Cyclic prefix duration

5.21 μs

 

Overall OFDM symbol duration

71.86 μs

 

Sub-carrier separation

15 kHz

 

Number of OFDM symbols per block

12

Channel model

ITU pedestrian model B

 

Tap delays modified accordingly to the sampling frequency defined for LTE systems

UT velocity

3 km/h

The schemes considered in our evaluation are presented in the list below. The first two bullets correspond to the proposed schemes and the remaining schemes are used as references:

■ RA scheme with the proposed algorithm, using precoded QPSK symbols and Viterbi decoding method, for two relays with one and two antennas (PRA 2RN-NB × 1 × 1 and PRA 2RN-NB × 2 × 1, respectively);

■ RA scheme with the precoded algorithm, for three RNs, each one equipped with one antenna (PRA 3RN-NB × 1 × 1);

■ Distributed RA (DRA) scheme for two relays, with one and two antennas, using an SFBC and 16-QAM modulation (DRA 2RN-NB × 1 × 1 and DRA 2RN-NB × 2 × 1, respectively) [34];

■ DRA scheme, using a QO-SFBC applied to three relays, with 16-QAM modulation (DRA 3RN-NB × 1 × 1) [33];

■ Non-cooperative 4 × 1 QPSK with a QO-SFBC with a continuous link available (NRA QO-SFBC 4 × 1) [34];

■ Non-cooperative 2 × 1 QPSK Alamouti coding with a continuous link available (NRA 2 × 1).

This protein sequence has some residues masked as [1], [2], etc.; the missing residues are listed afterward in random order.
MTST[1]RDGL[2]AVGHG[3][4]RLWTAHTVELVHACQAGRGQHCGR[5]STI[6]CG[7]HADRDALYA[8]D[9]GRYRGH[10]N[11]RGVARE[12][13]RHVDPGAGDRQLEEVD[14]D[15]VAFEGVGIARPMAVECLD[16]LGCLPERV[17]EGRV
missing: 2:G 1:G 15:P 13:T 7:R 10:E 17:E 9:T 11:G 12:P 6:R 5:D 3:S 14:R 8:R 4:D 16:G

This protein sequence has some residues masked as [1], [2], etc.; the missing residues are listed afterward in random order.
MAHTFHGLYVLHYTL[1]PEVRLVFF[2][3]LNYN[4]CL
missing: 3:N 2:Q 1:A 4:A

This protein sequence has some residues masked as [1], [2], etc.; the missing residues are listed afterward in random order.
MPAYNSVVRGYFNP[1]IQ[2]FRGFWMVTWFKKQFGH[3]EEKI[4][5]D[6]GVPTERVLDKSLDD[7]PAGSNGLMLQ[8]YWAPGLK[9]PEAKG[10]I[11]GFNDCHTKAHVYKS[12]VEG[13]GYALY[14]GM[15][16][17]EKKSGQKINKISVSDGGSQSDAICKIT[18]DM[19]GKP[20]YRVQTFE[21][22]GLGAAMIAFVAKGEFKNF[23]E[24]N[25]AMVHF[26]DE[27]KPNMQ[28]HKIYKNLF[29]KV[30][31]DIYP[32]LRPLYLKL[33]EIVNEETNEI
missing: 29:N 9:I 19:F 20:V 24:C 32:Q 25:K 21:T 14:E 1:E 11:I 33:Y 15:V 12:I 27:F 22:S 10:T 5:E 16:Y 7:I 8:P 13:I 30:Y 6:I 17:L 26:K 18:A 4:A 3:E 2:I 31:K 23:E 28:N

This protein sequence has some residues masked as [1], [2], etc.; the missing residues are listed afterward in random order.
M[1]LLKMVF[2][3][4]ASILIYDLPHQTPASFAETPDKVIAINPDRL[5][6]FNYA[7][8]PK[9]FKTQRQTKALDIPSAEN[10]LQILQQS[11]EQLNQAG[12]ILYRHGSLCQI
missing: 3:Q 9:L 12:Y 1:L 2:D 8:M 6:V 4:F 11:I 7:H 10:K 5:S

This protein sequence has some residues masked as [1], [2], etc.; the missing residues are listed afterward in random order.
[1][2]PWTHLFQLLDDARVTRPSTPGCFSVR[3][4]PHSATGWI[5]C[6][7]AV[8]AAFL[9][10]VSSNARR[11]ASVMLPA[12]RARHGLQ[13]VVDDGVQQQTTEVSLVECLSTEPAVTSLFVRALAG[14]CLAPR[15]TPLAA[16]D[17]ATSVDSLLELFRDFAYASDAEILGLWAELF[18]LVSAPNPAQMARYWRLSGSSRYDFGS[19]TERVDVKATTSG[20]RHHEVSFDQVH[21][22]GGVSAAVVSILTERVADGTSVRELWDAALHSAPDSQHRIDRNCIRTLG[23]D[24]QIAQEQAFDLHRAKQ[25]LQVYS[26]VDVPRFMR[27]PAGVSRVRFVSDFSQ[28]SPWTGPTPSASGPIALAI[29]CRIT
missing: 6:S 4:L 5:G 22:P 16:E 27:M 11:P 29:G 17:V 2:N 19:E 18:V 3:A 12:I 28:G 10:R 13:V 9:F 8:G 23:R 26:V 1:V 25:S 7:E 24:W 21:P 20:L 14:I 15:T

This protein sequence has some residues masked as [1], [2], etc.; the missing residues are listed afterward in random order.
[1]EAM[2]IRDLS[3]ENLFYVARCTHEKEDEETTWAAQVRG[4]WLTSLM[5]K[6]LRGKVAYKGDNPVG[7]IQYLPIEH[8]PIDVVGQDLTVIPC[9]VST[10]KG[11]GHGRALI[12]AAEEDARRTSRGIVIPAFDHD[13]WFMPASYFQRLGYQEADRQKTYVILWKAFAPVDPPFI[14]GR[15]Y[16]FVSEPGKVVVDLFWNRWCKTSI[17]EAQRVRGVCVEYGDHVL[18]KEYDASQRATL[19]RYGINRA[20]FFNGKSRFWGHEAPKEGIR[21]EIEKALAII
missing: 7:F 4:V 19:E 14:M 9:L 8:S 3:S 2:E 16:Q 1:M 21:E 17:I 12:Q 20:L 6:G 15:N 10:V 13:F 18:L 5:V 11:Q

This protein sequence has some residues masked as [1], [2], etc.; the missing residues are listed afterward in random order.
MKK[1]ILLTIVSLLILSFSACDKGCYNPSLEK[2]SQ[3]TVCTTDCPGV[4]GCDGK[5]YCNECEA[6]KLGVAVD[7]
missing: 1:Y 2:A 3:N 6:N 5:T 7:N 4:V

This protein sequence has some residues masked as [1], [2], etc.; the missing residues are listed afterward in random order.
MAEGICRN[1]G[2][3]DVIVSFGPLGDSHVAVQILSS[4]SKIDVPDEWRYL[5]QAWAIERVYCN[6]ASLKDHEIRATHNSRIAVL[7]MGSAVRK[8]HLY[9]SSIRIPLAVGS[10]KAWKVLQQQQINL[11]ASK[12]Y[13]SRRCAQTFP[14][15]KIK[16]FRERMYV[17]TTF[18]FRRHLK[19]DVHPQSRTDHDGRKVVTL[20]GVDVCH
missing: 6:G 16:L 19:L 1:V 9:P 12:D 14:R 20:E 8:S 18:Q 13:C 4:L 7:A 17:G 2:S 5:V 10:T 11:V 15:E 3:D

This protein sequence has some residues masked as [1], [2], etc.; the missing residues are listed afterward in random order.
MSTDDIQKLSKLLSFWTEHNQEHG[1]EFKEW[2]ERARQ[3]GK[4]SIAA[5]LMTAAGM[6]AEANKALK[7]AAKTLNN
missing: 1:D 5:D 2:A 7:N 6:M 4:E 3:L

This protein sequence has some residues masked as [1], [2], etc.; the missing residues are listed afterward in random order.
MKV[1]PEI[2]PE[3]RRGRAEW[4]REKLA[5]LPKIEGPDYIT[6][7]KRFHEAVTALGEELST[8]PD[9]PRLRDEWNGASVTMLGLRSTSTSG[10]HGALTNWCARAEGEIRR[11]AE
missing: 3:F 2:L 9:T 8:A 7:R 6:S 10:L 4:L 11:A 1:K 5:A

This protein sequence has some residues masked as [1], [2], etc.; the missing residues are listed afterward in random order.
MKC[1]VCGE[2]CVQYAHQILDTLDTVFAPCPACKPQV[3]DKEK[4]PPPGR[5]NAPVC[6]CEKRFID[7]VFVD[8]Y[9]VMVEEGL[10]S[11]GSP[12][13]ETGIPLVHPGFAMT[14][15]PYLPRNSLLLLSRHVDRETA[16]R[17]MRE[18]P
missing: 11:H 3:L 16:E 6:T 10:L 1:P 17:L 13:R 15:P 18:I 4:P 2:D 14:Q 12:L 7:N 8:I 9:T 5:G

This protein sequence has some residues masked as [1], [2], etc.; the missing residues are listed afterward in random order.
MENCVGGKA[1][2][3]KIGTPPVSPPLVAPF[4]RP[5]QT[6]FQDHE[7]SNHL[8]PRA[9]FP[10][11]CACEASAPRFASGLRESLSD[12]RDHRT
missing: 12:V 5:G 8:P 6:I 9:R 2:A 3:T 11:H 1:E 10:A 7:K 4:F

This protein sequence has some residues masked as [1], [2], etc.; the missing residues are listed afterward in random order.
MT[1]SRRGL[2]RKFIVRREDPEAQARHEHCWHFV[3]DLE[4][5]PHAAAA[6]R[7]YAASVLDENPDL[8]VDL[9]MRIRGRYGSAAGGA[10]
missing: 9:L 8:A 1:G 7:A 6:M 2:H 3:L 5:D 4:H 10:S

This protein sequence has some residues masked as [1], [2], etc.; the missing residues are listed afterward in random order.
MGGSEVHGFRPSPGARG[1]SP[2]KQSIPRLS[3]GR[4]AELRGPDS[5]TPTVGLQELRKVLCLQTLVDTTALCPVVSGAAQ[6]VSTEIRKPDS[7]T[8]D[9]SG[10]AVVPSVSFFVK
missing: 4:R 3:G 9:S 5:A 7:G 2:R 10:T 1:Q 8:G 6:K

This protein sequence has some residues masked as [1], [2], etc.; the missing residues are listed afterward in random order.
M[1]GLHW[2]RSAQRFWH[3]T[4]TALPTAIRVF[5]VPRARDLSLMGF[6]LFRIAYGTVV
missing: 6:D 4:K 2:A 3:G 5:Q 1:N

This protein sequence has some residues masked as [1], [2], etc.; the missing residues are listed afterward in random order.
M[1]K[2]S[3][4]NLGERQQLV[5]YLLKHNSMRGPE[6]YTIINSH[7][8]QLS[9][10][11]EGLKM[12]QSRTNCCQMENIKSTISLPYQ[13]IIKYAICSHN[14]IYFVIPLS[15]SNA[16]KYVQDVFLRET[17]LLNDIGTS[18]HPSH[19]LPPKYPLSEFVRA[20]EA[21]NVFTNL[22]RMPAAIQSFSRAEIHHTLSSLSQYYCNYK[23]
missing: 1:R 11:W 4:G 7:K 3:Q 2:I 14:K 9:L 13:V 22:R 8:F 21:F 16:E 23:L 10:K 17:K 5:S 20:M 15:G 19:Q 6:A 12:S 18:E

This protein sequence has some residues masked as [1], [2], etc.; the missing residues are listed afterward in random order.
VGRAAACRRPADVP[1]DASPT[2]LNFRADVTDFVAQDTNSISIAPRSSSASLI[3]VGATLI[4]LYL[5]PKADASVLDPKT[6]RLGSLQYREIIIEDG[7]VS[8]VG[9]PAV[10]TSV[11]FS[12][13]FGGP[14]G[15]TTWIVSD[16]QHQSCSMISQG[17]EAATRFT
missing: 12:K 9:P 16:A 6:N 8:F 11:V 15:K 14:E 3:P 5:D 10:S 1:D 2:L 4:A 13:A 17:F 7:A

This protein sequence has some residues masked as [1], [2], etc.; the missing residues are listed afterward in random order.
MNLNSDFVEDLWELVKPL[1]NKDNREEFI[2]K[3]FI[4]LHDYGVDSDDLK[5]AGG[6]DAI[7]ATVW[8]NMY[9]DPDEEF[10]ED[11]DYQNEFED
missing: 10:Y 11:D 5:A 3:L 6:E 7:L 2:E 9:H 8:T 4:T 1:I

We also obtain numerical results assuming non error-free links for BS à RNs channels. In this case we assume 2 × 1 space-frequency block coding scheme from BS to each RN.

The numerical results are presented in terms of the average BER as a function of E b /N0, where E b is the received energy per bit at the UT through the direct link (BS à UT) and N0 is the noise power spectral density.

6.2. Single-antenna two-relay scheme

Cooperative and reference systems performances are shown in Figure 8 for scenario 1, for the case of the two relays are cooperating with the RA schemes, each equipped with a single antenna. In this case, the reference systems presented are the non-cooperative NRA 2 × 1 and DRA NB × 1 × 1 ones, both using Alamouti code.
Figure 8

BER of cooperative systems with two single-antenna relays and of reference systems for scenario 1.

When comparing the PRA scheme against DRA, we observe an improvement of 2.2 dB, for BER = 10-3. This, in turn, derives from the precoding used in the proposed scheme, which mitigates some of the penalty resulting from the half-duplex constraint at the relays, avoiding the use of a higher modulation order.